A northern NSW charity for homeless people has stepped into the brave new world of cyber currency.
- Food donations to a Tweed Heads charity halved during the pandemic, but demand almost doubled
- Agape Outreach Inc has received a cryptocurrency donation of $9,000 which it used to buy food from a local farmer
- Farmers market stallholder and banana grower John Bartrim has accepted over $20,000 worth in cryptocurrency but he can only buy large equipment with the currency
The charity for homeless people, Agape Outreach Inc based in the Tweed Shire, has received a digital donation to the equivalent of more than $9,000 in Qoin and has set up the Op shop to accept it as well.
Theresa Mitchell, who runs Agape Outreach, said the digital currency has been a lifesaver for the charity as COVID-19 has had such a big impact.
“Our [food] donations over the COVID period went from two tonnes per week down to 800 kilos and requests for food support went from 400 meals a week to 700, so you can see how hard we have been doing it,” Ms Mitchell said.
“We’ve really been able to benefit and utilise these coin donations that have been given to us to be able to purchase fruit and vegetables and food to be able to help people.”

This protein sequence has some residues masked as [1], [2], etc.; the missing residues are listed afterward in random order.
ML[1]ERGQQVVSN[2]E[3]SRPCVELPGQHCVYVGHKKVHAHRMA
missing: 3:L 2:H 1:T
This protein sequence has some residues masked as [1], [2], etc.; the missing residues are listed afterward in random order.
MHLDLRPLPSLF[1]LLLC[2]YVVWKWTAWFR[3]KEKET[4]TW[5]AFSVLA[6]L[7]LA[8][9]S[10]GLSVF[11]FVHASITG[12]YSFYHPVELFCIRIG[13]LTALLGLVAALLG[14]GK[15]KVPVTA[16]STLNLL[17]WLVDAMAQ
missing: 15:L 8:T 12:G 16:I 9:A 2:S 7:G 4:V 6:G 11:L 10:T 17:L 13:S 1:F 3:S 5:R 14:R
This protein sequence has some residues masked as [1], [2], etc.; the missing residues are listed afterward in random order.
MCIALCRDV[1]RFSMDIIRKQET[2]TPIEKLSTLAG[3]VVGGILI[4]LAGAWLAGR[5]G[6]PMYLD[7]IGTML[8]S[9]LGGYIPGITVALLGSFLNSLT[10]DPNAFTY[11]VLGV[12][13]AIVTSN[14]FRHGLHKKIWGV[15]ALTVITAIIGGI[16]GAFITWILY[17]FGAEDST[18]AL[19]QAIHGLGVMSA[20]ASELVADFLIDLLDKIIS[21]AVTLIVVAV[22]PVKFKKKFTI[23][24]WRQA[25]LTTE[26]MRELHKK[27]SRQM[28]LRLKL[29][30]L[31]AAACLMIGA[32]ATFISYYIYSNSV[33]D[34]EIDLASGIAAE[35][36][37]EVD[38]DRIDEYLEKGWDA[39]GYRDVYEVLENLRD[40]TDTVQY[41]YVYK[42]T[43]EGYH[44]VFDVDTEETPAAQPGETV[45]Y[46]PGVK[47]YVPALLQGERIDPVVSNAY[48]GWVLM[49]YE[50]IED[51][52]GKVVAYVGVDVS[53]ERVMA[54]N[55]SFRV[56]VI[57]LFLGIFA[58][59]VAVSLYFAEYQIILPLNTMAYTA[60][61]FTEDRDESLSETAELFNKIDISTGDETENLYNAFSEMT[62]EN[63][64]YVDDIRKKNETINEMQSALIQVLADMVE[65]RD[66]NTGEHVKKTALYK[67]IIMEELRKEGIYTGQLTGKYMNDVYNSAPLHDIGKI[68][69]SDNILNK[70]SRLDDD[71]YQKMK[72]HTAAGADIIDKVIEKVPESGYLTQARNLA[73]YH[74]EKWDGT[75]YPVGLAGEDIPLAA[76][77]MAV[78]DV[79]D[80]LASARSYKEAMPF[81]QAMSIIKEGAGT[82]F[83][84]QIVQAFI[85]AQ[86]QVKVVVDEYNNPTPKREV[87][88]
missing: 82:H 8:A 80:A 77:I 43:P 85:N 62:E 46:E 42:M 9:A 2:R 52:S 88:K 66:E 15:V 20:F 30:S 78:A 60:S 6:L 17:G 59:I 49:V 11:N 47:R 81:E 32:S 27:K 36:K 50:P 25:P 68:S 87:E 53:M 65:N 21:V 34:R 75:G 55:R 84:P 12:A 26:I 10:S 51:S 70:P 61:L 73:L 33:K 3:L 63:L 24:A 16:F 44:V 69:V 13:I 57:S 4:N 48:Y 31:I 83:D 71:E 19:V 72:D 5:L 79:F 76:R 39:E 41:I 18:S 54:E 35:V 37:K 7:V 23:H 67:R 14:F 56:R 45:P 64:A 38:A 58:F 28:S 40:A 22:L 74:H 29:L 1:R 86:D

Ms Mitchell purchases fresh produce from a local food producer on the north coast of NSW using the digital currency. John Bartrim owns Mt Warning Produce and has a stall at the Burleigh Heads Farmers Market.
Theresa Mitchell started Agape Outreach Inc 12 years ago to feed the homeless from Byron Bay to Hervey Bay and solely relies on fundraising and rescued edible food normally put into landfill.
She said it was simple to use the digital currency — just download the app to your phone which becomes your Qoin wallet, you then transfer money into the wallet.
“It’s really as easy as scanning a QR code that is on our front desk, they put in the Australian dollar amount that’s owed, it does the transaction of how much that is worth in Qoin and transfers it over for us,” Ms Mitchell said.
Are all digital coins cryptocurrencies?
Economist Dr Brendan Markey-Towler, from the School of Business at the University of Queensland, said there is a dispute between Qoin and the peak industry body Blockchain Australia, over whether it can be called a cryptocurrency.
Dr Markey-Towler said the easiest way to look at digital currencies was to see what coins are traded on crypto exchanges, which are platforms online that people can use to buy, sell and exchange cryptocurrency like Coinbase and Binance.
Will crypto take over from traditional currencies?
Dr Markey-Towler believes crypto will become a mainstream currency, but it will take some time.
Farmers market stallholder and banana grower John Bartrim was happy to go about his business accepting digital currencies and traditional money for his Mount Warning produce.
“I have accepted the equivalent of over $20,000 worth of Qoin through Agape Outreach Inc and selling at the farmers markets over two months,” Mr Bartrim said.
Mr Bartrim said the only issue he had with the digital currency was he can only use it to purchase large goods like farm equipment or cars, so he was not accepting as much digital currency as before.
“I still gotta pay bills and all that sort of stuff,” he said.